Depression: Ways to find help
Author: Amber O’Connor & Sandy Block
There is a lot of loss and grief involved in the process of having Myositis, which involves acknowledging, dealing with, and accepting one’s limitations and challenges. The following thoughts and suggestions about dealing with depression — a frequent occurrence with chronic illness — were provided by Amber O’Connor.
Depression as a default coping position
Depression is one stage in the process of grief, and therefore completely “normal”, yet we still fear it … maybe because society has “trained” or conditioned us from about 4 years of age that “unpleasant” feelings have little place in our world.
Western cultures are getting better at handling grief, but we still have a long way to go in terms of self and other-acceptance of what we often call “negative feelings.” No feelings are “negative.” The actions which follow feelings can be “negative” in how they affect others and the consequences of the way they are played out. But feelings and emotions are simply energy with a particular “taste” to them. Some tastes are not so nice while others tastes are pleasant and are more appealing to be around. This is our societal conditioning at play!
This represents passivity and is the opposite of taking charge of your life. To leave things as they are when you feel terribly uncomfortable and you lose sight of any purpose or meaning in life will ensure that you get a very predictable outcome of feeling both emotional and physical pain, which may or may not be soothed by meds and self-choice about lifestyle leading to misery, depression and isolation. A no-brainer, really!
EXPLORING YOUR FEELINGS
You can still come out the other side of depression with many feelings explored, therefore a changed and wiser you! Unfortunately we’ve been trained by society to fear emotions which have pain involved.
Unless we accept the feelings as just energy of differing tastes, we can’t accept the loss we also fear. Going through therapy and reaching out in some form will show you how to embrace your feelings and give them respect.
REACHING OUT FOR HELP
Part of “reaching out” is having 3-5 “lifelines” you can call on when you are really down. It’s like a safety net underneath the tightrope. Being open (with your thoughts and feelings), becoming articulate in expressing your thoughts and feelings, and knowing that you already have a degree of resilience, plus previous solutions from similar times in life, will get you out the other side of depression.
Ways to find help:
They will make a clinical diagnosis based on your presentation, your symptomatic behavior and language patterns and usually prescribe medication. They won’t usually want to talk about the small stuff.
Therapists can be great sounding boards for current problems as well as issues you’ve been dealing with for years. The sheer self-indulgence of being able to talk things through and share some of my fears for the future is very freeing.
Please do “interview” a potential therapist and ask them about their discipline and style. The nature of the relationship you both form is a large part of the success of therapy.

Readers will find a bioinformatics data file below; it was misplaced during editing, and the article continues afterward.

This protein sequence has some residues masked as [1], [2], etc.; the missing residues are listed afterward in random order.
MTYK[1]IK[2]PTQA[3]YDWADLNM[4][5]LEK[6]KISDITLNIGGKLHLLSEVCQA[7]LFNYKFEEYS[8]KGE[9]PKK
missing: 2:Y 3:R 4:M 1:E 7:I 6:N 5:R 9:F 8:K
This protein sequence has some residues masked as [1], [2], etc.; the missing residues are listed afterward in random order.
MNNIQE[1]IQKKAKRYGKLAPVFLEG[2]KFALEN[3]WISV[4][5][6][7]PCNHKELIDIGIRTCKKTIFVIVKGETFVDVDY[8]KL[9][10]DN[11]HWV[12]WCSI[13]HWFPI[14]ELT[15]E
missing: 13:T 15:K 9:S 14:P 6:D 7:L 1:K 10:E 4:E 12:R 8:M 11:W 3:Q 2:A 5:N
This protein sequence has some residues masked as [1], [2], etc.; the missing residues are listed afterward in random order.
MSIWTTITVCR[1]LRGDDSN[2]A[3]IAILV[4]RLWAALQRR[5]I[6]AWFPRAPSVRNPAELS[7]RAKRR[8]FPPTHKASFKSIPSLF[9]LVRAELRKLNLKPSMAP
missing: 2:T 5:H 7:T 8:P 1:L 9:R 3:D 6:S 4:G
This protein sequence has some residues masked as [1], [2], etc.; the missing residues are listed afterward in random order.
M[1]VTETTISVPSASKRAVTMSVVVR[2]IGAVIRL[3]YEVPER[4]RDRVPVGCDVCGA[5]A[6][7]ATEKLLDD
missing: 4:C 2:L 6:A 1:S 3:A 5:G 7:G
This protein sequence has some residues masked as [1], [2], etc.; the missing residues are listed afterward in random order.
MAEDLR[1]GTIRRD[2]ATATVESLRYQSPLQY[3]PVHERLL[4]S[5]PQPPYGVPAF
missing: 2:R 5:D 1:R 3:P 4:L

And the real therapy (‘homework’) is done outside the therapy room where you put into practice what you cover in sessions.
These are also wonderful so that others can share in person and you feel immediate support and understanding. You also get the physical contact and reality check.
Some groups are attended in person (and we all know the success stories from the ‘XXX Anonymous’ 12-Step Programs around the world). Online support groups are another popular option because they offer instant and 24/7 support for and from people who are in a similar circumstance. We tend to like that immediacy and the feeling of intimacy from people who can identify with your particular circumstances.
Talking to a friend/family member
This may seem like “off-loading” or being a burden. You may “share” and find you don’t get back what you’d hoped for, and that’s possibly because the relationship is too close or the other person simply doesn’t understand.
For many people with a chronic illness their faith in the process of life comes under question, and they find solace in seeking guidance about reaffirming that alliance and their personal faith. Whoever is chosen in this course of action does not need to know anything about your chronic illness, but lots about how to help you believe in yourself, the process, life itself and a higher power and connection.
And there will be days when you feel you’ve “failed” and “fallen off.” I invite you to reframe those words as they connote failure and no way forward.
“Falling off” can mean detouring from your purpose in life or it can mean taking the “scenic route” through life. Unless we figure what it’s all about (a new normal) and accept that this is the hand of cards I’ve been dealt so this is what I’ll do with them, then each day is meaningless and more about just getting through. That takes huge energy with no apparent reward or incremental progress to keep trying to cling to a slippery slope.
On the days we think we are “falling off,” why not change the patter in our head and choose to have an “off day” rather than seeing it as “falling off” which can feel like failure or weakness. Our self-talk determines how we feel. Choose the same outcome but with power over the decision. You will then stay “on track.”Tags: depression mental health